Forget images of gruff, gun-toting cowboys throwing back inelegant shots of bourbon in saloons. Bourbon has become a gentleman’s game, just as easily be imbibed by those in tuxedos or skinny jeans. Yes, today, young affluent professionals are competing amongst their friends for who can find the most obscure craft bourbons. Hipster bourbon bars are sprouting up from San Francisco to L.A., while artisan distillers all across California are making names for themselves in an industry where names like Jim Beam and Wild Turkey once reigned supreme. Who said bourbon had to be made in Bourbon County, Kentucky? Certainly not Californians!

Bourbon Boom

What’s the reason behind the bourbon boom? In part, it is the product of regulation—or lack thereof. “One of the driving forces behind the current boom was state legislation passed during the last decade that distinguished between these sizes,” said TIME. “Prior to 2003 in New York, for example, there was only a Class A distillers license, which allows a business to produce as much hard stuff as they like for a fee of $50,800. Today, there is a Class A-1 license, which allows distillers to annually produce up to 35,000 gallons for $1,450. That kind of discount can make all the difference for a startup trying to open its doors.”

When it comes to small-batch bourbon, passion has always been the No. 1 ingredient. Limited inventory (plus limited funds) may have superseded widespread knowledge. But that is changing.

“A little more than two decades ago, there was no such thing as small-batch bourbon. And yet, it existed all the same,” said Robb Report. “The problem was that no one had yet coined a term that adequately described all those incredibly rich limited-production bourbons that were being made by some of America’s best distillers.

Bourbon barrels

California Born and Bred Bourbons

For a few select California purveyors of small-batch bourbon, this has meant not just being able to do what they love, but also to make a living at it too. Are you an aspiring connoisseur of bourbon and want to discover some of the best local batches?  Here’s a taste of the Golden State’s top craft distillers we could find.

Cutler’s Artisan
Santa Barbara, CA.

With four generations of experience in the distilled spirits business (read: bootlegging during Prohibition), Ian Cutler had a legacy to live up to. The result is Cutler’s Artisan Spirits, Santa Barbara’s first (and only) craft distillery. A showcase for craft spirits using fresh local ingredients, Cutler’s is located in an area of Santa Barbara called the “Funk Zone,” home to some of the Central Coast’s best wineries, restaurants, bars, and breweries. The featured product: Cutler’s 33 Straight Bourbon Whiskey, aged for 6 years, and blended on site.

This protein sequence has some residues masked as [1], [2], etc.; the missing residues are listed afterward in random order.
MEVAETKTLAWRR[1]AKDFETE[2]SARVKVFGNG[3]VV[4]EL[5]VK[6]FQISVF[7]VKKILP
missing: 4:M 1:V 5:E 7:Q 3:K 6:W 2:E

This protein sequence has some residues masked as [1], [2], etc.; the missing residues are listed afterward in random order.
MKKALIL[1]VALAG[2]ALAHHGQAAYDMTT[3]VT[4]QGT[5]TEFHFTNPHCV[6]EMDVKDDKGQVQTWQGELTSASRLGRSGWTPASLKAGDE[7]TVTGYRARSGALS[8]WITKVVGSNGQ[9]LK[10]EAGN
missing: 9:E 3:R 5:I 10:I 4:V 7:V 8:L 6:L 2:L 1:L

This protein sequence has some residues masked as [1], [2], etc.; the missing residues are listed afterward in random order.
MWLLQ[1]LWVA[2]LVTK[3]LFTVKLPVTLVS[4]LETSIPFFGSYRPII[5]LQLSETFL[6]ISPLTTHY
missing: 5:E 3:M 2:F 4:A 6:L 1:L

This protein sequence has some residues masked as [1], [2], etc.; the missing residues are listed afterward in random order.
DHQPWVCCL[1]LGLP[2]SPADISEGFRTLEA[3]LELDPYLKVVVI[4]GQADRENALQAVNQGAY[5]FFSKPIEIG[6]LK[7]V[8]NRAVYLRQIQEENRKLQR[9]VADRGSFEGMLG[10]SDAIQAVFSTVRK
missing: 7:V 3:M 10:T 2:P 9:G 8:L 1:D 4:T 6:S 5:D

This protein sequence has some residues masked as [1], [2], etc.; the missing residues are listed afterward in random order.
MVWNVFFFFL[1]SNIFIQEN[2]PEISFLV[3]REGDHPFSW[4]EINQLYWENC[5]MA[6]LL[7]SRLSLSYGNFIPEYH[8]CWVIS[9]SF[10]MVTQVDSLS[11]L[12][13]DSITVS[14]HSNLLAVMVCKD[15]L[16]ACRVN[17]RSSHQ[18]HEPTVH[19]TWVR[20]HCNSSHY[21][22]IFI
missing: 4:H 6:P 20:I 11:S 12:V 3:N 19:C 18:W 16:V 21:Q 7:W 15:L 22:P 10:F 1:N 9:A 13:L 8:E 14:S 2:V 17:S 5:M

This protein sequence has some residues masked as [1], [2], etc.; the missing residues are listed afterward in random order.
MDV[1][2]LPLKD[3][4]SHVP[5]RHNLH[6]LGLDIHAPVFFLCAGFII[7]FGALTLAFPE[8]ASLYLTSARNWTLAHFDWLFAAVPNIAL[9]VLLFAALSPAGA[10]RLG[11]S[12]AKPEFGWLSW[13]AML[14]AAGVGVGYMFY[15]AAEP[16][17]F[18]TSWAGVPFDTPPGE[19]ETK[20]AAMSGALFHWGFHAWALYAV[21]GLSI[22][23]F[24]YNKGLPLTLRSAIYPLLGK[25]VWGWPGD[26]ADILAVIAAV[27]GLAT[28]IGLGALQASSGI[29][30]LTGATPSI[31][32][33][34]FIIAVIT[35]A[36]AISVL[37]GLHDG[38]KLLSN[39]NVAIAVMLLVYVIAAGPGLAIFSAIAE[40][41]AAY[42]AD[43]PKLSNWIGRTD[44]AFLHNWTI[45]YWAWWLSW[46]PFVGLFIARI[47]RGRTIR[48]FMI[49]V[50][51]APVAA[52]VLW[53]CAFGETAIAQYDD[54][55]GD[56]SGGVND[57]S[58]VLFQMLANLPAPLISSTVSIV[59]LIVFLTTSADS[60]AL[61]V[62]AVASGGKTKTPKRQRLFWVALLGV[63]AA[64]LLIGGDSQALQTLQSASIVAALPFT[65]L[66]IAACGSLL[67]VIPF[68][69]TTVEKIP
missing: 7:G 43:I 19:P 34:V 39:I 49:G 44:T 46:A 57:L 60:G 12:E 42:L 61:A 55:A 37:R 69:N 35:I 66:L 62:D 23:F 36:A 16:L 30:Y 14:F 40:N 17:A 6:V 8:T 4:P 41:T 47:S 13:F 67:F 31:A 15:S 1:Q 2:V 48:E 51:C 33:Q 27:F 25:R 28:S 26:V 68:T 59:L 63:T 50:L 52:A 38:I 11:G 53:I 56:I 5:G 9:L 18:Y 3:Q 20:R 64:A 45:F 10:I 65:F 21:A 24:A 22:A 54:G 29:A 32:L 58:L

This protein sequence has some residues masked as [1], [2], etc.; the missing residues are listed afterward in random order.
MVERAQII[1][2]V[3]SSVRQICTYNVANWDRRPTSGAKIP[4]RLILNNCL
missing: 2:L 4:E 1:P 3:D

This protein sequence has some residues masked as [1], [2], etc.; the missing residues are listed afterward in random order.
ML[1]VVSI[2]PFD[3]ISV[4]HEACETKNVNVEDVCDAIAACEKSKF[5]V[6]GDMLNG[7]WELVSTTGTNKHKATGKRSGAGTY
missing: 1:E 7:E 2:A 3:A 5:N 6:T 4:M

Cyrus Noble Small Batch Bourbon Whiskey
San Francisco, CA.

Cyrus Noble Small Batch Bourbon Whiskey is a 90-proof straight bourbon that is aged for five years in “new American white oak barrel casks” in Nelson County, Kentucky. Using the family’s proprietary mashbill recipe (dating back to 1872, when the real Cyrus Noble began blending at the Freiberg-Workum distillery in Lynchberg, Ohio) and craft distilling in small batches in San Francisco yields a bourbon that has been garnering attention and accolades. Their Small Batch Bourbon Whiskey won Triple Gold Medal Awards in the 2012 Micro Liquor Awards, the world’s first spirits competition for small brands selling under 50,000 9-liter cases annually.

Hirsch Small Batch Reserve Bourbon
San Francisco, CA. 

An Award-winning (Gold Medal, WSWA Spirits Competition, 2011, Double Gold Medal at The Fifty Best Tasting Competition in 2012) hand-crafted Kentucky Straight Bourbon Whiskey, Hirsch’s Small Batch Reserve is aged between four and six years old. Hirsch’s Small Batch Reserve is distilled at Anchor Distilling Company in San Francisco, which was started by Fritz Maytag, a leading force behind the craft beer movement.

St. George Spirits
Alameda, CA.

Calling itself “America’s Original Craft Distillery,” St. George Spirits has been a staple since 1982 in Alameda. The company’s Breaking & Entering (B&E) Bourbon uses Kentucky barrels to blend their spirits in their Alameda distillery, resulting in a finished product that caused GQ Magazine to say, “Forget Kentucky; California is the new pilgrimage.”

Hooker’s House Bourbon
Sonoma, CA.

Hooker’s House Bourbon and Rye Whiskey  is aged for seven years in Kentucky and then transferred into Sonoma Valley Pinot Noir barrels–a double-barreling process that is said to “give the smoky bourbon a delightful, delicate taste of apricot and cherries.”

Bottled by Prohibition Spirits, Sonoma’s first and only micro-distillery since prohibition, Hooker’s is named after Joseph Hooker, a civil war general and ladies man of sorts (some say this may be the origin of the word “hooker.”

Which small-batch bourbon do you have your eye on? Did we leave any of your favorites out of our list? Let us know in the comments!